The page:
The BIG GAME 36 Streamy Scrubdown
(n.b does not involve sponge baths, sorry)
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The Picam worked very well for the price, apart from some initial issues with the stream artifacting - these seemed to clear up after a while once I set it to 720p @ 25fps (which appears adequate). I’m assuming this was purely down to the Pi’s IO bus being unable to encode H264 AND pull in a good video feed at the same time. Latency was in the region of 2-3 seconds using RTSP (excellent) and 10-15 seconds using RTMP (probably out of limits). However, the quality at night was pretty much useless, even with the camera in low light mode (fig P1). Ilumos had the idea of using IR lighting to bathe the room and produce better night results, but I’m not sure how well this would work with the standard PiCam - there is a version of the cam without the IR filter installed, but removing it from our current one is a huge fiddle that isn’t guaranteed to work (and I’m unsure on what the quality would be like with said lighting).
P1 - The PiCam at night was a bit useless.
Someone on the crew (I think it was Jynx?) suggested we have more camera angles, and fade between them. I’ll go into more detail on the stream side of this later, but on the camera side we’ve got a couple of options - we can either buy more PiCams (~£50 a hit) and hope that IR lighting (~£?) works well, or use proper IP cameras (~£54.99 on ebay, see shopping list) that can do at least 720@30f at night with H264 (not MJPEG). This is going to come with a bandwidth hit though (RTP uses a pretty significant amount of bandwidth to do low latency)
Additionally, I’ve had a quick look into roaming cameras (for really super snazzy camera angles, especially during the final), and short of using Android phones with a RTMP app (which does work well, if you count cameraphones melting your hands as works well) there aren’t really any cheap options (see the Teradek Cube (or bolt) with super expensive cam or optionally plugging into a HDMI cam using longass HDMI cable) - if you’ve got a brainwave, it’d be appreciated.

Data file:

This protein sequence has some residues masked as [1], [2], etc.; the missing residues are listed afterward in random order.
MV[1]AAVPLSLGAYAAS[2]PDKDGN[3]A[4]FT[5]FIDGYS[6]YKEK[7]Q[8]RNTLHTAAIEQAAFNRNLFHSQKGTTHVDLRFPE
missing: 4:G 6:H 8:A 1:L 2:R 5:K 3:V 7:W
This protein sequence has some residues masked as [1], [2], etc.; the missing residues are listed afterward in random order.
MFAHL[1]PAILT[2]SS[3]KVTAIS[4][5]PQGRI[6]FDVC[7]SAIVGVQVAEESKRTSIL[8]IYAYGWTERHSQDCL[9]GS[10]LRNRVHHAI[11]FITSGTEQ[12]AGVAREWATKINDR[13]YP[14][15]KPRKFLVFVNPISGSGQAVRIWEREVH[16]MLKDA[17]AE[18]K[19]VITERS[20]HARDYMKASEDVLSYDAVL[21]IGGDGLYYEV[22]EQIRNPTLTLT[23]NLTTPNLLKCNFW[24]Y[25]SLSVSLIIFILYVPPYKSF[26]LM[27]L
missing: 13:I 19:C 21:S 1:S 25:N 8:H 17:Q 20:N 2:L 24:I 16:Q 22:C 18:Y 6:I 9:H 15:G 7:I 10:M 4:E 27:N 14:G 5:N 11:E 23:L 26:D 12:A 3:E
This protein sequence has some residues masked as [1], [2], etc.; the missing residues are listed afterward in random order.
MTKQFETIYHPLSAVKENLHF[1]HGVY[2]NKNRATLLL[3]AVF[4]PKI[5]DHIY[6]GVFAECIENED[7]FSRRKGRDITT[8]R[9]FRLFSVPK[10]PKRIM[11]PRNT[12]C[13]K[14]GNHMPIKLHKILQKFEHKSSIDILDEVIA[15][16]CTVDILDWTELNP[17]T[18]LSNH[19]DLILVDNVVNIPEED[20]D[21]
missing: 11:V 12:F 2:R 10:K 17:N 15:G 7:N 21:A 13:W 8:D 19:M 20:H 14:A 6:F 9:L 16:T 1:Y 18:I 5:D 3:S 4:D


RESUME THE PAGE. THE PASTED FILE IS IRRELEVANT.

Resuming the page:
Streambox did its job well, taking incoming feeds and cleanly switching between them. However, quality had to be taken down to 720@30fps (target is / was either 720@60f or 1080@30f) as it was simply overloading the box to transcode high resolution / framerate incoming streams (and that’s without using vMix). In an ideal world, we’d have beefier hardware to run vMix on Streambox itself (instead of just importing it from a beefy machine) - it mainly pushes CPU ( vmix recommends Core i7 or higher and I can pretty much vouch for that, it definitely pushes my 3770k) and any modern GPU newer than a GTX250 is fine. Also, something that I definitely think’s worth investing in is a decent capture device, for pulling in completely lossless 60fps video from PCs (or even consoles) without putting minimal (if any) strain on either side (pushing 60fps over network is extremely intensive on both network and PCs due to transcoding) - I think Maveric said he had an exceptionally long HDMI cable definitely not compensating that we can use if necessary. Capcards include the Blackmagic Intensity Pro or Shuttle USB3 (~£120), DeckLink cards (~£100, really only suitable if we’re using SDI stuff AKA ££££), or other gaming-oriented solutions from Elgato, Avermedia, and Hauppauge (to name but a few)